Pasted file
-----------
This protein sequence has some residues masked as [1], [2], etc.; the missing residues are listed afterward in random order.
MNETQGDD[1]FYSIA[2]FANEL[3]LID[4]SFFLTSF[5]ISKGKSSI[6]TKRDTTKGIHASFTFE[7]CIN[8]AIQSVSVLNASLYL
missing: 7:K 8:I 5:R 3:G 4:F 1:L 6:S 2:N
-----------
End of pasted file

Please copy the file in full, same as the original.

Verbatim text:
This protein sequence has some residues masked as [1], [2], etc.; the missing residues are listed afterward in random order.
MNETQGDD[1]FYSIA[2]FANEL[3]LID[4]SFFLTSF[5]ISKGKSSI[6]TKRDTTKGIHASFTFE[7]CIN[8]AIQSVSVLNASLYL
missing: 7:K 8:I 5:R 3:G 4:F 1:L 6:S 2:N